Buerger v. Apfel, C.A. No. 6539-VCL (Del. Ch. Mar. 15, 2012) (Laster, V.C.)
In this memorandum opinion, the Court of Chancery granted in part and denied in part defendants’ motion for judgment on the pleadings, holding that laches barred certain challenges by plaintiffs to (i) stock options granted in 2004 and 2005, and (ii) compensation received by defendants under their employment agreements and the decision by defendants to provide a rent-free sublease, to the extent that the compensation was received and the rent-free sublease was provided prior to the relevant limitations period. The Court also held that plaintiffs had not met their pleading burden for equitable tolling to be applied to certain of their claims but granted leave to amend in order to allege facts necessary to properly invoke the doctrine.
Defendants Dennis Apfel, Jason Apfel and Eric Apfel own approximately 68% of the outstanding stock of Fragrancenet.com, Inc., (the “Company”) and comprise the entire board of directors of the Company. Plaintiffs are minority stockholders in the Company and filed a complaint challenging a series of transactions approved by the defendants. Defendants filed an answer responding to the allegations and moved for judgment on the pleadings, asserting a number of defenses, including that a majority of plaintiffs’ claims were presumptively time-barred under the equitable doctrine of laches. In its opinion, the Court solely addressed defendants’ laches defense. Due to the procedural posture of the case, the Court considered only the information in the pleadings, drawing all reasonable inferences from the facts in the light most favorable to the non-moving party, the plaintiffs.
The Court first addressed plaintiffs’ challenge to certain employment agreements that defendants entered into with the Company in August 2003. Plaintiffs alleged that the Apfels breached their fiduciary duties by adopting the agreements in 2003 and continuing to receive what plaintiffs alleged was excessive compensation under the agreements. The Court determined that plaintiffs’ challenge to the initial adoption of the employment agreements was untimely, because the agreements were approved more than four years before the tolling date. The Court further opined that plaintiffs’ challenges to the compensation defendants received pursuant to the employment agreements was untimely to a degree. While any claims relating to compensation received prior to the tolling date were barred by laches, the Court held that plaintiffs could challenge defendants’ failure to terminate or modify the employment agreements and the compensation defendants received during the period after the tolling date. The Court explained that in the case of an allegedly self-dealing contract, “[w]hen fiduciaries have the power to terminate or modify an agreement, the decision to leave the agreement in place and continue to receive self-dealing benefits can be challenged as a breach of duty.” Because the terms of the employment agreements allowed the Company to terminate the agreements on thirty-days’ written notice and allowed defendants to amend the agreements, the Court held that plaintiffs could challenge defendants’ failure to do so since the tolling date. The Court also explained that because any challenge to the initial decision to enter into the employment agreements was time-barred, plaintiffs must litigate the fairness of the compensation based on the existence of valid employment agreements, where termination decisions would have contractual consequences to the Company.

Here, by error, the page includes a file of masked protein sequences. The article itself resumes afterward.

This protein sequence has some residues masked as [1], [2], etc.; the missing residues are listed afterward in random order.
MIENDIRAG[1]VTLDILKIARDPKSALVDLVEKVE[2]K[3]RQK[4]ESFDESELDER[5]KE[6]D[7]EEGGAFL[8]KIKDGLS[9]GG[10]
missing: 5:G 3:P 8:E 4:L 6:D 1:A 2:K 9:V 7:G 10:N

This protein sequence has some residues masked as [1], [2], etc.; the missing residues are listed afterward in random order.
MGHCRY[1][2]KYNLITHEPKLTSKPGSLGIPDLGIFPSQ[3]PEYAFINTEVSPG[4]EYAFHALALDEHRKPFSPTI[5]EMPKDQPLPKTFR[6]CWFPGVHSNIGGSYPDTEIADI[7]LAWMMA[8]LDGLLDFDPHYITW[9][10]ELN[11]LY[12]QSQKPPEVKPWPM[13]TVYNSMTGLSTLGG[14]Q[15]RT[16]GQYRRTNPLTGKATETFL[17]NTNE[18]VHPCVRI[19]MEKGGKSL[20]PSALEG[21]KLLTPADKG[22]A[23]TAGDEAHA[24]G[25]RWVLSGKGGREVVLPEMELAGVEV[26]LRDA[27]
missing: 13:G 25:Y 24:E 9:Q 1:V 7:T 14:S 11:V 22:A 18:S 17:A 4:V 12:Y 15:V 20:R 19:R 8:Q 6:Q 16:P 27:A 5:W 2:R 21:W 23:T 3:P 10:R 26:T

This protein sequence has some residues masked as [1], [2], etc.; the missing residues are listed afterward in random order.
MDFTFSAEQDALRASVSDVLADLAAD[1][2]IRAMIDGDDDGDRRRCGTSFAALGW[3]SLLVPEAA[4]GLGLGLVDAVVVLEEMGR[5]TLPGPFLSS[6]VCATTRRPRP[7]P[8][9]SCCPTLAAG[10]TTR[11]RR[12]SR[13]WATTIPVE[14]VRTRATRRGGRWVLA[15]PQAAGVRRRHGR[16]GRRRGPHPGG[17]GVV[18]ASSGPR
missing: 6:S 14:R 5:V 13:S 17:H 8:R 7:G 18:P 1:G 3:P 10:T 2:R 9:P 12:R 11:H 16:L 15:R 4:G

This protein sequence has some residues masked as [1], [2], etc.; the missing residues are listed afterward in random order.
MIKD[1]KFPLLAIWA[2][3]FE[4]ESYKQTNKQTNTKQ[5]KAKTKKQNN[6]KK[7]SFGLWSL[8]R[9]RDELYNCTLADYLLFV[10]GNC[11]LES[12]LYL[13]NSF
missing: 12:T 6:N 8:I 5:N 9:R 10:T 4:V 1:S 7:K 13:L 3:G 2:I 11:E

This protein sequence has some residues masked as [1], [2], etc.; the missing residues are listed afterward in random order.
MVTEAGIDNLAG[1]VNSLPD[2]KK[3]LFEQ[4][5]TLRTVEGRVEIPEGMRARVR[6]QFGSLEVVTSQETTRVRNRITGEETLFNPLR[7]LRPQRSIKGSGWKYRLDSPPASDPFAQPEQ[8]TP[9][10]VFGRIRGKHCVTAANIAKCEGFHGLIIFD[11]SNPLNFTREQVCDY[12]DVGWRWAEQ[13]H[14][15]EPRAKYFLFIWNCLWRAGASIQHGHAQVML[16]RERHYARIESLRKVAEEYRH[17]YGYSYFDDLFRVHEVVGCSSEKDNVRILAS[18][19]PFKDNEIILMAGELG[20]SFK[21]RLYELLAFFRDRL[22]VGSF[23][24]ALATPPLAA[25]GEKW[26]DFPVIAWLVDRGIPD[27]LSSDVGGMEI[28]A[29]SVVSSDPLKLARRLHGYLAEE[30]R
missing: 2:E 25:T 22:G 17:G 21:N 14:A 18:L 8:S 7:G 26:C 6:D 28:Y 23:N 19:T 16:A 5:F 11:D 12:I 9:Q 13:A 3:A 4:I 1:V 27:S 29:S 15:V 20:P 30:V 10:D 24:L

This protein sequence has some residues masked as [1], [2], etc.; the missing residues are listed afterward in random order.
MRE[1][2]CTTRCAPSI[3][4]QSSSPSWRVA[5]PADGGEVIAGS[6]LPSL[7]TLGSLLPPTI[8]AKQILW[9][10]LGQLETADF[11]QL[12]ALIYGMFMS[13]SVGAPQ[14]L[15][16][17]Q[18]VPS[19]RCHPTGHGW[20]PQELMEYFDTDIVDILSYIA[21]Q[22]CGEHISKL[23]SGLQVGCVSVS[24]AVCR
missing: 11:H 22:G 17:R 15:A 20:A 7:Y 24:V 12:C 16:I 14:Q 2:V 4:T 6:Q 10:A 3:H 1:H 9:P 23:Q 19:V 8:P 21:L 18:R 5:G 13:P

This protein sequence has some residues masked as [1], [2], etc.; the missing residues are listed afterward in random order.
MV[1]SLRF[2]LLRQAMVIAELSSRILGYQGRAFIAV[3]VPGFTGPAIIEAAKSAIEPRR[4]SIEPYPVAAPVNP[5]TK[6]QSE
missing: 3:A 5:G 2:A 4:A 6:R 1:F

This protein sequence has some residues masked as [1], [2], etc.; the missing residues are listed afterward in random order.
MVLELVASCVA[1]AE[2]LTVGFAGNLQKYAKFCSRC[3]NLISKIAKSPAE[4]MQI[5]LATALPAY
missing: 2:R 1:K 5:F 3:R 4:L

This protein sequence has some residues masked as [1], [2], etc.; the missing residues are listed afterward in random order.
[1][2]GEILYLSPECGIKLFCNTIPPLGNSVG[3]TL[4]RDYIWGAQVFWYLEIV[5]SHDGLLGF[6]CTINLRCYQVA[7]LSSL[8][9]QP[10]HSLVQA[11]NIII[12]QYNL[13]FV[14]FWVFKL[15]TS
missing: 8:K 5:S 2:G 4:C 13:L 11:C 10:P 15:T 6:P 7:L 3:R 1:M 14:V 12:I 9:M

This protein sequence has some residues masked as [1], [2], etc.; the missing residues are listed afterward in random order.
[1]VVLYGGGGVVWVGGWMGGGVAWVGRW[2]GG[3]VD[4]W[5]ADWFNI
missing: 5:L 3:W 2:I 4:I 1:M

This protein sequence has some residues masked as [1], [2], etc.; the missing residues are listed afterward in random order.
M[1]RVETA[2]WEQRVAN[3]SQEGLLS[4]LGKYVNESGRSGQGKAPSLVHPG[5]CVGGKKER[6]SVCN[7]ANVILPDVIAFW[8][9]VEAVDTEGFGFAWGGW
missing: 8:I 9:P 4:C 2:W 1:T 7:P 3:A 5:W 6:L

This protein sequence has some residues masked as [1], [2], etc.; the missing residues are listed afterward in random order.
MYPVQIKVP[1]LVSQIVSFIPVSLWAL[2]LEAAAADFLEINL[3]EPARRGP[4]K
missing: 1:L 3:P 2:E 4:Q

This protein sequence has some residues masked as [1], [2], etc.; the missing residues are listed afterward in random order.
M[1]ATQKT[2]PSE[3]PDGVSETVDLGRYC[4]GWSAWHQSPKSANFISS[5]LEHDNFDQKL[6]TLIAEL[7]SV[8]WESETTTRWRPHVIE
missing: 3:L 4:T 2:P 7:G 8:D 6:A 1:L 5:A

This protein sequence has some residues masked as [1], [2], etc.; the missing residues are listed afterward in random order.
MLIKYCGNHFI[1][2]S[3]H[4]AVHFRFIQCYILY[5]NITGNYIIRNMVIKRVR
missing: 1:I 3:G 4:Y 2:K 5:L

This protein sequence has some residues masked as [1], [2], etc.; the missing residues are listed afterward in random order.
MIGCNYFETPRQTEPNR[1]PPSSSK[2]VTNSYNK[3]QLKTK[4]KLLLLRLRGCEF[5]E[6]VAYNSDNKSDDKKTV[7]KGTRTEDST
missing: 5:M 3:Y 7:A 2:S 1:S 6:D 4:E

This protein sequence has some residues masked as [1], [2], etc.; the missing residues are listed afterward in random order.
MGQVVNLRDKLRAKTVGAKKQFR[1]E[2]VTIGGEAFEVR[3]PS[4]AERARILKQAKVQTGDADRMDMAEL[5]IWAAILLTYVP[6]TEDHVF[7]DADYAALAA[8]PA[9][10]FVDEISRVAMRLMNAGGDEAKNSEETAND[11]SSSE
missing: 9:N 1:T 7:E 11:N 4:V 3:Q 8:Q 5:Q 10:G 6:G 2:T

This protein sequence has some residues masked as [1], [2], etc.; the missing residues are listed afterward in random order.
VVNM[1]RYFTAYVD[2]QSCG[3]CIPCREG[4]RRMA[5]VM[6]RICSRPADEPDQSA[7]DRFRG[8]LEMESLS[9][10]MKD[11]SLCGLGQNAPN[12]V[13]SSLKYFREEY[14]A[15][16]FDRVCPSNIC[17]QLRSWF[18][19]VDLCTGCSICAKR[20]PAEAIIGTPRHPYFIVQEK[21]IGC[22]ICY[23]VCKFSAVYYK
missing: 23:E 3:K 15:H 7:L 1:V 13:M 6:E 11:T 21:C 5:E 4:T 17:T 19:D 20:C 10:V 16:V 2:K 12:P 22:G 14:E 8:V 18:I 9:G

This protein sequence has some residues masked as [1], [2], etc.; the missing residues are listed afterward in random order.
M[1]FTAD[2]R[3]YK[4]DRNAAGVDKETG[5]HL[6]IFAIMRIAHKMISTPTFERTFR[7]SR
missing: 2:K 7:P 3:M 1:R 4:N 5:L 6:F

The Court reached a similar determination regarding an informal rent-for-service arrangement in place since 2006, by which the Company allowed a law firm in which Dennis Apfel is a partner to sublease office space at its headquarters in exchange for legal services provided to the Company. The Court held that challenges to the sublease prior to the tolling date were barred by laches. But, because the informal sublease was terminable at any time, the Court held that plaintiffs could challenge defendants‘ decision not to terminate it from the tolling date through the present.
The Court also addressed plaintiffs’ argument that the limitations period for several of their claims was equitably tolled. The Court explained that “[u]nder this doctrine, the limitations period will not run on claims for wrongful self-dealing when a plaintiff reasonably relies on the competence and good faith of a fiduciary.” In such a case, the limitations period is tolled until the plaintiff is put on inquiry notice. The Court determined that based on the allegations in the complaint, it was reasonably conceivable that plaintiffs did not gain knowledge of some of the alleged wrongdoing until after the tolling date as determined by the Court. The Court held, however, that plaintiffs failed to meet the pleading requirements for equitable tolling because they did not identify the date when they alleged to have gained the knowledge for which their claims were based. The Court explained that without this information, the doctrine of equitable tolling could not be applied. Nevertheless, the Court concluded that fairness required granting plaintiffs leave to amend their complaint to cure the isolated omission, because the Court stated that it appeared likely that equitable tolling should apply.